“I don’t know. I’m on some street corner. My cabbie just took off. I have no idea!” A man in a grey peacoat was walking toward me. I put the phone down and stopped him.
“Is this Rue Stanley?” “Yep,” he pointed at the street sign. I felt like such a tourist.
“Okay.” I picked up the phone again. “Apparently I’m on Rue Stanley.” “Great! Just head up the street and follow the noise!” “See you soon,” I yelled, and hung up the phone.
I started walking and in no time I was at the foot of a “noisy” building. The front door was open, so I walked right in.
I followed the hallway, tracing the source of the noise. Eventually I came upon a faded wooden door with the number three hanging upside down and the peephole duct-taped over.
I walked right in. Immediately I could smell alcohol and marijuana. I was in the right place.
Looking around the crowded room, I tried to find a familiar face. Everyone looked a lot younger than me.
There was a group of kids smoking on the couch and a copy of Adam Smith’s The Wealth of Nations on top of a coffee table before them with white powder — cocaine? Adderall? — arranged in lines on the cover. The apartment was a mess. Everything was disorganized and out of place.
The only feature of the room that didn’t contribute to the overall chaos of the place was the three posters of Biggie, Fight Club and a “Jesus is my Homeboy” arranged to form a pyramid on the wall. Somebody’s sad attempt at frat house aesthetics.
Standing in the entranceway, I was amazed I hadn’t yet spoken to a single person. No one had even acknowledged my presence.
Maybe the cab driver was right: maybe I was the white ghost. It was only then that I realized everyone in the room was speaking French.
One of the drunken kids wearing a crown and a sash that said “Prom King 2012” stumbled his way toward me.
I tipped an imaginary hat.
“Here,” he thrust an unopened beer into my hand and walked away. I watched him stop and vomit all over the floor, the wall, everything. All hail the king.
Then it all started to add up: Prom King, French speakers, Fight Club, economics — I’d somehow ended up in a debauched high school party. There was no finding Angie in this apartment.
I left as abruptly and anonymously as I arrived, and called Angie from the hall outside.
“Angie, I don’t know where I am. I followed the noise and it led me to some hardcore after-prom party. I saw a park down the street. Meet me there!” Walking toward the park I caught a glimpse of my reflection in a storefront window. There wasn’t much light on the street; I could barely make out the details.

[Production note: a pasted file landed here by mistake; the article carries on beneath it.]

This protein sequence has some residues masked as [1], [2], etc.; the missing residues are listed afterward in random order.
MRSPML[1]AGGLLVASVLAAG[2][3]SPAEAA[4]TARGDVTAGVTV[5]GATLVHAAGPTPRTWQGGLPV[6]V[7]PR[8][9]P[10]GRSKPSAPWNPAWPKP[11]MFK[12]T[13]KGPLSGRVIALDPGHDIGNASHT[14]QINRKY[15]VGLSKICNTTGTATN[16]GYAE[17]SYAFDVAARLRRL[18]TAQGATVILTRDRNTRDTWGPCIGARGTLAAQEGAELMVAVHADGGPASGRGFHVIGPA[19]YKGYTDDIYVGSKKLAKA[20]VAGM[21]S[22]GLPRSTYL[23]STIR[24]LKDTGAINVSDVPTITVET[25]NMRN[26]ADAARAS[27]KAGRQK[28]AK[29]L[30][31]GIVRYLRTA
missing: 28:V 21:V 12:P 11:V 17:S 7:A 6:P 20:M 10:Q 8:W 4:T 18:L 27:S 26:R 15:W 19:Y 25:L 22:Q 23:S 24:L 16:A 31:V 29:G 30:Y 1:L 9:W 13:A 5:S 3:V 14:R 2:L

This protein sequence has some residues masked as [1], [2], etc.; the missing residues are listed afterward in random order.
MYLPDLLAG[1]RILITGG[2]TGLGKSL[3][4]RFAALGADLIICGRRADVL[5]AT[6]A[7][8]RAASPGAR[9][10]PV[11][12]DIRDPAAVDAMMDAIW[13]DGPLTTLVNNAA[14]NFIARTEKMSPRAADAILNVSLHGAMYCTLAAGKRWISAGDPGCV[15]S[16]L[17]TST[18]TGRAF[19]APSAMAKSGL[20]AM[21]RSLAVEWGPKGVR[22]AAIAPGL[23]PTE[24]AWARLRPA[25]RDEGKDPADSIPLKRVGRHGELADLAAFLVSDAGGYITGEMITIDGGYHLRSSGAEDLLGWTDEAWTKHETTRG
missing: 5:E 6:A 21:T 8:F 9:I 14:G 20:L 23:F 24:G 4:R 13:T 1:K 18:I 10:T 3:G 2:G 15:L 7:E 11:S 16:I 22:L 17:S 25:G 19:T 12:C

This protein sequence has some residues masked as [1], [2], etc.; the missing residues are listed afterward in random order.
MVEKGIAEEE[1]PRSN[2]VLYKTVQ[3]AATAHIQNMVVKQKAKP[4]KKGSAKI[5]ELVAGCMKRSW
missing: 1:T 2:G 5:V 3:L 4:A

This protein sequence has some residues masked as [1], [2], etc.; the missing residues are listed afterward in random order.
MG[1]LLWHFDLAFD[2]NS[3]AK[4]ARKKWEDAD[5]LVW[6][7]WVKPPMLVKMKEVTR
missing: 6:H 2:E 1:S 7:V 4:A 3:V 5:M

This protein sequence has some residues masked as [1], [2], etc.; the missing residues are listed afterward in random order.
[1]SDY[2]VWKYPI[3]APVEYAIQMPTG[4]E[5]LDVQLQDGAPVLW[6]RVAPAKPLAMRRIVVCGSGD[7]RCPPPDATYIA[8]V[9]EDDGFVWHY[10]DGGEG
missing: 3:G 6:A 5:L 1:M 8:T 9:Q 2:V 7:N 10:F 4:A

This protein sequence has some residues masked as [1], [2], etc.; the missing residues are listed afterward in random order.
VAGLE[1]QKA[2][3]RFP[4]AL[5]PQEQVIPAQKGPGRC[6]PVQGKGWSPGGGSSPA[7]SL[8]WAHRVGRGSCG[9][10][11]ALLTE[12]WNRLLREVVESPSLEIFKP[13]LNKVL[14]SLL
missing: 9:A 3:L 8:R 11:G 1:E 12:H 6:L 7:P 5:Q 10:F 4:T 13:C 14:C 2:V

The reflection was so obscured there was no way of knowing for sure that I was looking at myself. I studied it for a while, curious. There was a poster beside the twisted remnants of my face. It depicted a beautiful woman looking over her naked shoulder with a bottle of Gucci perfume in the top right hand corner. There was something written in French that I couldn’t precisely understand. Something about love — I just couldn’t quite put it together.
“And one day she’ll love you!” I exclaimed, proud of my French.
If only it were that easy.
Finally, I settled down on a park bench and opened my beer. I looked around the park: with the exception of a few dull street lamps and a statue of a rusty horseman, I was alone. The wind was picking up again. Maybe the park was a bad idea after all.
Maybe Montreal was a bad idea after all.
I started to feel incredibly lonely. I sipped my beer slowly as wind whipped powdery snow all around me, each gust picking up a plume and twirling it into a wisp before it disappeared entirely. This process continued to repeat itself time and again before my eyes. I rather enjoyed the snow phantoms.
As I waited for Angie, I thought about why I had come to Montreal — why I had travelled four hours on a piss-smelling bus only to turn around the next day and ride another four hours back.
I knew the answer — I thought about it every morning — I was just afraid to admit it. As the loneliness returned, I sipped my beer and watched the snow phantoms come to life, dance briefly with the bitter winter, and return to nothing. I counted myself among them.